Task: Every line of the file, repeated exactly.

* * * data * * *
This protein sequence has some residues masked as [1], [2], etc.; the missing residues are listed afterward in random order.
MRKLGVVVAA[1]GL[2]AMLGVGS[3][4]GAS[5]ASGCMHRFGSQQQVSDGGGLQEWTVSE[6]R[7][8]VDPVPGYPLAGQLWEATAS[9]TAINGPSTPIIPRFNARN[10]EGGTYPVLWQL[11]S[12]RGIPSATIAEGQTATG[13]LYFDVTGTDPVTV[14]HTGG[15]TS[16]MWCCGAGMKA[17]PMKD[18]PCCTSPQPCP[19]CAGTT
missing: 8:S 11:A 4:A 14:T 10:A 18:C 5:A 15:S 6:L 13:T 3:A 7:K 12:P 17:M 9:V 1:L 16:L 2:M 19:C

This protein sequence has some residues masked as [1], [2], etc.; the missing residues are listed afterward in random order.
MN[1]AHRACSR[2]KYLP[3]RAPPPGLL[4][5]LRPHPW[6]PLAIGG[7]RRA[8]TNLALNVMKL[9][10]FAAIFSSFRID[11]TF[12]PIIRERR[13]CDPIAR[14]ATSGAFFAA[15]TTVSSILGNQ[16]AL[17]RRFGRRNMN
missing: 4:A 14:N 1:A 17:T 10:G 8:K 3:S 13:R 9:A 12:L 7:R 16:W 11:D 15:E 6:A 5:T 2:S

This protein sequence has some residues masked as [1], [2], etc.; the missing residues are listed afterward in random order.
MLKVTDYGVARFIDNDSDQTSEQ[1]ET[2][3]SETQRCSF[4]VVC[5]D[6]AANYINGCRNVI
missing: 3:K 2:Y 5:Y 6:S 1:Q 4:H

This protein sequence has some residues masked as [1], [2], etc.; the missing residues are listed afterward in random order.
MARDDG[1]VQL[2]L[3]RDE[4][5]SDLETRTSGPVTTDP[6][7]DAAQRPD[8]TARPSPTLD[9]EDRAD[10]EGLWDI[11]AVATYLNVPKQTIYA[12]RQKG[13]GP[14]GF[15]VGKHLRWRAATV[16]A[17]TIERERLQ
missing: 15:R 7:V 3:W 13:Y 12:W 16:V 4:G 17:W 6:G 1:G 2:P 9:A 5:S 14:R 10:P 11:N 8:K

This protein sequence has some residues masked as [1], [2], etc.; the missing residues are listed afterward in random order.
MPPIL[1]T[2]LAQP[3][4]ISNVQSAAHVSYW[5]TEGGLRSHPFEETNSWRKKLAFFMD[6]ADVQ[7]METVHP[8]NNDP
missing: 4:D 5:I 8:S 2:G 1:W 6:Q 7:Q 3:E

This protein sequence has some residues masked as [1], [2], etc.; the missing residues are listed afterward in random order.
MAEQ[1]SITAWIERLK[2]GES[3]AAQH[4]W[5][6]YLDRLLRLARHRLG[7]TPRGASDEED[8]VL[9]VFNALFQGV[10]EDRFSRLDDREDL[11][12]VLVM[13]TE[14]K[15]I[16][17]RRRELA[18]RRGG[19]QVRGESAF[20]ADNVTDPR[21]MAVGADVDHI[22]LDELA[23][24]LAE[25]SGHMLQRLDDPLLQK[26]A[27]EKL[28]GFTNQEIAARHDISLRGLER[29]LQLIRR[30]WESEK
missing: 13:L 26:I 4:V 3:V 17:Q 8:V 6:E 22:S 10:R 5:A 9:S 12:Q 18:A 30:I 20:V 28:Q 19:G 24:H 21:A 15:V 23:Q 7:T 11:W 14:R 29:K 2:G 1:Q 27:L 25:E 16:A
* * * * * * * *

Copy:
This protein sequence has some residues masked as [1], [2], etc.; the missing residues are listed afterward in random order.
MRKLGVVVAA[1]GL[2]AMLGVGS[3][4]GAS[5]ASGCMHRFGSQQQVSDGGGLQEWTVSE[6]R[7][8]VDPVPGYPLAGQLWEATAS[9]TAINGPSTPIIPRFNARN[10]EGGTYPVLWQL[11]S[12]RGIPSATIAEGQTATG[13]LYFDVTGTDPVTV[14]HTGG[15]TS[16]MWCCGAGMKA[17]PMKD[18]PCCTSPQPCP[19]CAGTT
missing: 8:S 11:A 4:A 14:T 10:A 18:C 5:A 15:S 6:L 13:T 3:A 7:K 12:P 17:M 9:V 1:L 16:L 2:M 19:C

This protein sequence has some residues masked as [1], [2], etc.; the missing residues are listed afterward in random order.
MN[1]AHRACSR[2]KYLP[3]RAPPPGLL[4][5]LRPHPW[6]PLAIGG[7]RRA[8]TNLALNVMKL[9][10]FAAIFSSFRID[11]TF[12]PIIRERR[13]CDPIAR[14]ATSGAFFAA[15]TTVSSILGNQ[16]AL[17]RRFGRRNMN
missing: 4:A 14:N 1:A 17:T 10:G 8:K 3:S 13:R 9:A 12:L 7:R 16:W 11:D 15:E 6:A 5:T 2:S

This protein sequence has some residues masked as [1], [2], etc.; the missing residues are listed afterward in random order.
MLKVTDYGVARFIDNDSDQTSEQ[1]ET[2][3]SETQRCSF[4]VVC[5]D[6]AANYINGCRNVI
missing: 3:K 2:Y 5:Y 6:S 1:Q 4:H

This protein sequence has some residues masked as [1], [2], etc.; the missing residues are listed afterward in random order.
MARDDG[1]VQL[2]L[3]RDE[4][5]SDLETRTSGPVTTDP[6][7]DAAQRPD[8]TARPSPTLD[9]EDRAD[10]EGLWDI[11]AVATYLNVPKQTIYA[12]RQKG[13]GP[14]GF[15]VGKHLRWRAATV[16]A[17]TIERERLQ
missing: 15:R 7:V 3:W 13:Y 12:W 16:V 4:G 17:W 6:G 1:G 2:P 9:A 5:S 14:R 10:P 11:N 8:K

This protein sequence has some residues masked as [1], [2], etc.; the missing residues are listed afterward in random order.
MPPIL[1]T[2]LAQP[3][4]ISNVQSAAHVSYW[5]TEGGLRSHPFEETNSWRKKLAFFMD[6]ADVQ[7]METVHP[8]NNDP
missing: 4:D 5:I 8:S 2:G 1:W 6:Q 7:Q 3:E

This protein sequence has some residues masked as [1], [2], etc.; the missing residues are listed afterward in random order.
MAEQ[1]SITAWIERLK[2]GES[3]AAQH[4]W[5][6]YLDRLLRLARHRLG[7]TPRGASDEED[8]VL[9]VFNALFQGV[10]EDRFSRLDDREDL[11][12]VLVM[13]TE[14]K[15]I[16][17]RRRELA[18]RRGG[19]QVRGESAF[20]ADNVTDPR[21]MAVGADVDHI[22]LDELA[23][24]LAE[25]SGHMLQRLDDPLLQK[26]A[27]EKL[28]GFTNQEIAARHDISLRGLER[29]LQLIRR[30]WESEK
missing: 13:L 26:I 4:V 3:V 17:Q 8:V 6:E 22:S 10:R 5:A 9:S 12:Q 18:A 30:I 20:V 28:Q 19:G 24:H 21:A 15:V 23:Q 7:T 11:W 14:R 29:K 2:G 1:Q 27:L 25:E 16:A